(a peek into the challenges, triumphs, and downright shitty moments of Borderline Personality Disorder)
I know I am not alone when I say I have bad, un-serving days. You know the ones where you can’t quite figure out what you are feeling because you are feeling everything? I try to stop having these days and after gaining a little more self-awareness, I realize that I will never totally be free of them. My best friend recently inspired me with some self-realization. He told me he liked hearing me talk about the stresses in my life, and even though those circumstances haven’t changed, I am dealing with them differently. I haven’t been able to stop thinking about this, as he is right. So how have I changed? I’ve learned about my most common emotions and realized that it is OK, even human, to have down times.
The biggest emotion I have trouble with is sadness. There has been a lot of pain in my life and letting go is something I’m working toward. I find if I dwell on it, it gets worse and I start believing that this pain is what I deserve. Happiness is another emotion I seem to have trouble with. I have some amazing things in my life; certain people and places that give me joy, yet I try to sabotage them. I don’t remember having anyone I could turn to for advice when I was younger; I was always alone. Therefore, I came to a conclusion that I would be eternally lonely. Loneliness caused sadness and started the circle of emotions over again. I believe this is why I became so angry at my life, other people and myself.
I’ts normal to be sad and hurt at times. It’s also very normal to get angry, however, letting it consume you is not healthy. The hard part is knowing how much time to allow these emotions to have the stage. One thing I found that helps is a technique called Self-Soothing. You can find helpful resources here.
SELF-SOOTHING is comforting, nurturing and being kind to yourself. One way to accomplish self-soothing is to comfort your five senses in the following ways:
SIGHT: Walk in a pretty part of town. Look at the nature around you. Go to a museum with beautiful art. Buy a flower and put it where you can see it. Sit in a garden. Watch the snowflakes decorate the trees during a snowfall. Light a candle and watch the flame. Look at a book with beautiful scenery or beautiful art. Watch a travel movie or video.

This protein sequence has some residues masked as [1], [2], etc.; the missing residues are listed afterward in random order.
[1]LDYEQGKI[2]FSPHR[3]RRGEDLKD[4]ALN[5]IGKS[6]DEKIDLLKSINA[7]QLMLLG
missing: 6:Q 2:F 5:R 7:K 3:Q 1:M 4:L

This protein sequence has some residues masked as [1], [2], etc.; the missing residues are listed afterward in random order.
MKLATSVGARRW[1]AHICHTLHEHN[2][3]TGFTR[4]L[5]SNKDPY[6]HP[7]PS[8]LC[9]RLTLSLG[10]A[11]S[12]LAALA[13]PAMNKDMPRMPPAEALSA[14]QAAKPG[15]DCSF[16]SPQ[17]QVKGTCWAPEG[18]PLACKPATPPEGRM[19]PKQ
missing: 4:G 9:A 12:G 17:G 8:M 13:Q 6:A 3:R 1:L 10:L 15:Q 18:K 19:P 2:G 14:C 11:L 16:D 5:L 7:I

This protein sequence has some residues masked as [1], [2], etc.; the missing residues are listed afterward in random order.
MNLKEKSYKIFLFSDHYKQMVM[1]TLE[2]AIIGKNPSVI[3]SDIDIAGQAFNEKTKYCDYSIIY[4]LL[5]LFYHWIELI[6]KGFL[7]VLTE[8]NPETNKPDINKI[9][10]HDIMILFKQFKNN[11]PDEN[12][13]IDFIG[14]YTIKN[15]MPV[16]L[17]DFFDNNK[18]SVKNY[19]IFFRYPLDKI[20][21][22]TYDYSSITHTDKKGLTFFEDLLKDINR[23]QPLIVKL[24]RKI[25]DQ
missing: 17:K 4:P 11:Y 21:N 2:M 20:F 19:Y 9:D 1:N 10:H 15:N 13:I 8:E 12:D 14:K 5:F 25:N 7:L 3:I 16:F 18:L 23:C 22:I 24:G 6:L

SOUND: Listen to beautiful or soothing music, or to tapes of the ocean or other sounds of nature. Listen to a baby gurgling or a small animal. Sit by a waterfall. Listen to someone chopping wood. When you are listening, be mindful, letting the sounds come and go.
SMELL: Smell breakfast being cooked at home or in a restaurant. Notice all the different scents around you. Walk in a garden or in the woods, maybe just after a rain, and breathe in the smells of nature. Light a scented candle or incense. Bake some bread or a cake, and take in the aroma.
TASTE: Have a special treat, and eat it slowly, savoring each bite. Cook a favorite meal. Drink a soothing drink like herbal tea or hot chocolate. Let the taste run over your tongue and slowly down your throat. Go to a potluck, and eat a little bit of each dish, mindfully tasting each new thing.
TOUCH: Take a bubble bath. Pet your dog or cat or cuddle a baby. Put on a silk shirt or blouse, and feel its softness and smoothness against your skin. Sink into a really comfortable bed. Float or swim in a pool, and feel the water caress your body.
It all sounds so easy, yet many of us know that it is easier to give advice than to follow it. It won’t hurt to try something new. Next time you are feeling overwhelmed with a difficult situation, take a deep breath and an idea from the list. Tonight, I plan to cuddle up into my new pillows, smell my fresh sheets and enjoy a good night’s sleep on my comfy bed. And tomorrow, I will take a walk. There were birds singing in the tree outside my office, springtime always makes me happy. I’m smiling as I end this article tonight. We should all take time to soothe ourselves no matter what the circumstances of our lives are. Basically, it’s caring about ourselves and realizing we are human.
“Friendship with oneself is all-important, because without it one cannot be friends with anyone else.” – Eleanor Roosevelt